I walk along the sidewalk, alone, hoping not to cross paths with anyone for fear of catching It. Alone is how I live now. Alone in my home. Alone in my mind. Even when blessed by family under the same roof, I feel alone. In some ways this isn’t new. This feeling of being alone, but somehow it is now more acute than before.
I realize that “before”, when I could move freely in my community, my spirit was fed by interactions with others, pleasantries in the checkout line, chats with friends in the grocery store aisle, sharing stories with friends at PTA events or at church. The natural rhythm of life allowed me to feel connected and seen. It filled a part of me I did not realize was empty, until now.
Those casual path crossings no longer happen, and in fact are avoided, in an effort to protect our physical health but at what cost to our emotional health? When I could interact with others outside my home I welcomed the silence within my home, the quiet phone or empty mailbox. Now the silence and emptiness leave me feeling sad, unseen, forgotten.
Looking up I see a runner turn the corner and start down the path toward me. Quickly, I assess the space available to us both. Can we pass safely with 6 feet of separation or should I, the walker, step aside into a driveway or lawn to created the required isolation? Simultaneously I see her make the same assessment and shift the trajectory of her journey off the sidewalk and onto the shoulder of the road. As the chasm between us narrows our eyes meet with recognition, smiles lighting our faces.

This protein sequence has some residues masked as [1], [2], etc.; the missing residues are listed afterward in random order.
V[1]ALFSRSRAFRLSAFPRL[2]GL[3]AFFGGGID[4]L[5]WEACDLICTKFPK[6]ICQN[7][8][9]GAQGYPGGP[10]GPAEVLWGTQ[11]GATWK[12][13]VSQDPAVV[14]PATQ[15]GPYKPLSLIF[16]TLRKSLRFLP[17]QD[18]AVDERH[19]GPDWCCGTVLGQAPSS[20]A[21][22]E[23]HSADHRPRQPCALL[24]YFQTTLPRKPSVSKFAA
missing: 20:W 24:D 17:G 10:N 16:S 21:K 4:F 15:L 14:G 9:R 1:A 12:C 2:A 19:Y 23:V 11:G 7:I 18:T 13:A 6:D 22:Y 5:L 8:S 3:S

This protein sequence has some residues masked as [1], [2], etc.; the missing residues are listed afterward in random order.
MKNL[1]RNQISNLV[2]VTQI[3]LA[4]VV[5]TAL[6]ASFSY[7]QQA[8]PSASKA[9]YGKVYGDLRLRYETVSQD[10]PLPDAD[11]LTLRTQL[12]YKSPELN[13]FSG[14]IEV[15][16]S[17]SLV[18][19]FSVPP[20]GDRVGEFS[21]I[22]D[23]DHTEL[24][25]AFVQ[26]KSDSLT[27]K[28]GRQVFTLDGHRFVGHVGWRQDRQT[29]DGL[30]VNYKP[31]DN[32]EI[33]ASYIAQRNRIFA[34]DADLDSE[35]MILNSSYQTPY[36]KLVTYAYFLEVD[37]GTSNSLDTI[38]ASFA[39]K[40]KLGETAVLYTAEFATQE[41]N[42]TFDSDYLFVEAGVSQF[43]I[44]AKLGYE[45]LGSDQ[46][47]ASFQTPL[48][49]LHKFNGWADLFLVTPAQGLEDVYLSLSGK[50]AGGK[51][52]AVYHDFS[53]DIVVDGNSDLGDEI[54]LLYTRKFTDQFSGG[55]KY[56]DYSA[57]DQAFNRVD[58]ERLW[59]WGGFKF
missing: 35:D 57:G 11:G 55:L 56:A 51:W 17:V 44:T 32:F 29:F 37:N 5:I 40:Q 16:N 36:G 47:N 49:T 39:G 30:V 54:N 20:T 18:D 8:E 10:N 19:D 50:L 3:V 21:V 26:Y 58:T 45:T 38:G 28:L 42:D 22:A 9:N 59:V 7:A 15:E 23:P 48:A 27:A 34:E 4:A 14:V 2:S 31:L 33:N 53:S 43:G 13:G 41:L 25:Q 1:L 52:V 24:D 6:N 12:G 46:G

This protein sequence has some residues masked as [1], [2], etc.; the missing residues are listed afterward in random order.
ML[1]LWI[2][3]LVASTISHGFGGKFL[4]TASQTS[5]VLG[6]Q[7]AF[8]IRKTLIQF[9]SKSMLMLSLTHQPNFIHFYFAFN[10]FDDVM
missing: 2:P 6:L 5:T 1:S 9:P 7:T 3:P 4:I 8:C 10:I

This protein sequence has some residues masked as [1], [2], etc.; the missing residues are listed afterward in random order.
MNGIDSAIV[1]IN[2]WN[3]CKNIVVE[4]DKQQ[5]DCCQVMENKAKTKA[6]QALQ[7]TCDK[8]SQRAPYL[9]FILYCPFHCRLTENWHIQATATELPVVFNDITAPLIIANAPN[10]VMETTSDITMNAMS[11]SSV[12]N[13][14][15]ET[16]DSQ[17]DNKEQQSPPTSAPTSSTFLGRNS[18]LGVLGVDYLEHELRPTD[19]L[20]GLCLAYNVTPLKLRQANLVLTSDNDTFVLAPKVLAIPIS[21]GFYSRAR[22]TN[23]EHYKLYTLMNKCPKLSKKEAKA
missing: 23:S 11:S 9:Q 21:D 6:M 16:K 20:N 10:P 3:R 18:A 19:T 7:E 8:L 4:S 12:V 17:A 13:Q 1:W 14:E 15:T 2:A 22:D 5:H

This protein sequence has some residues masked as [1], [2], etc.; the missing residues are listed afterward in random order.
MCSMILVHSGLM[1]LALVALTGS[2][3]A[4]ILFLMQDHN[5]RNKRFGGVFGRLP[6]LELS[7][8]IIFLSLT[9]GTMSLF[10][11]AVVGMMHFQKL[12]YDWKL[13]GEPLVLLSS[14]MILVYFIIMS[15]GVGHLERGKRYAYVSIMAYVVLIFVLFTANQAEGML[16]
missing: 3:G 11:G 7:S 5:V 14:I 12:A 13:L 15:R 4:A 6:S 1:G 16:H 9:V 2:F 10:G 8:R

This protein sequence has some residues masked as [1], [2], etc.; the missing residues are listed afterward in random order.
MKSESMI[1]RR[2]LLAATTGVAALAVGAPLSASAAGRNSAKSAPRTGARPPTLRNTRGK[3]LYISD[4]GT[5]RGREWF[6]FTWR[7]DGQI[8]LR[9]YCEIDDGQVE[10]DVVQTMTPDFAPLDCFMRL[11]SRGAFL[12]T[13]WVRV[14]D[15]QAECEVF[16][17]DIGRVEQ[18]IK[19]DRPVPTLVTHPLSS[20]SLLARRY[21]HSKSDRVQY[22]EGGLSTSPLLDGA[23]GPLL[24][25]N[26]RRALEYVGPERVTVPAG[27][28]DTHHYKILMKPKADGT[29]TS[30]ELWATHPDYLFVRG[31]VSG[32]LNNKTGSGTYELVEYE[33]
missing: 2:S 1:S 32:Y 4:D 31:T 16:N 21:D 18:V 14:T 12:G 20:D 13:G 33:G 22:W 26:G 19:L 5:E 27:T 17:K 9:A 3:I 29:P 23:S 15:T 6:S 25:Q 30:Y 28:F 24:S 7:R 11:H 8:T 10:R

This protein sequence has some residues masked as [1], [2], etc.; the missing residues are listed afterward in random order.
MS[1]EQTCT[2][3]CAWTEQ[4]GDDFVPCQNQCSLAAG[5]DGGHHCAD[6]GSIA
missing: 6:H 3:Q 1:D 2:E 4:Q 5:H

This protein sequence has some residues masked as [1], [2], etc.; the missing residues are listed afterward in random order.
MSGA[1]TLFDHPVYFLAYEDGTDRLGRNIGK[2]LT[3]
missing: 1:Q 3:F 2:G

It’s so nice to see your smile, I say.
I think of you often, her reply.
And with that she is gone. I stop walking. Her words, spoken quickly through the rapid breath of a runner, ringing in my ears as loudly as if she’d shouted them next to my ear.
I think of you often….
You do? Really? Me? Why?
I wanted to follow up her statement with a hug and a ‘that’s so nice” but Covid realities and the pace of her running legs prevented it.
Her words have stayed with me for several days now. Reminding me that maybe I am not as alone as I think. But they also remind me that others are likely feeling the same isolation and sadness that I am.
Her words were a lifeline to me, as soothing as if she had wrapped me in a hug. Today I am going to extend the same kindness to someone else I have lost touch with in the last few months of forced isolation. Hopefully a call or a note saying, I think of you often, will be just the gentle reminder they need that they are not alone, or forgotten.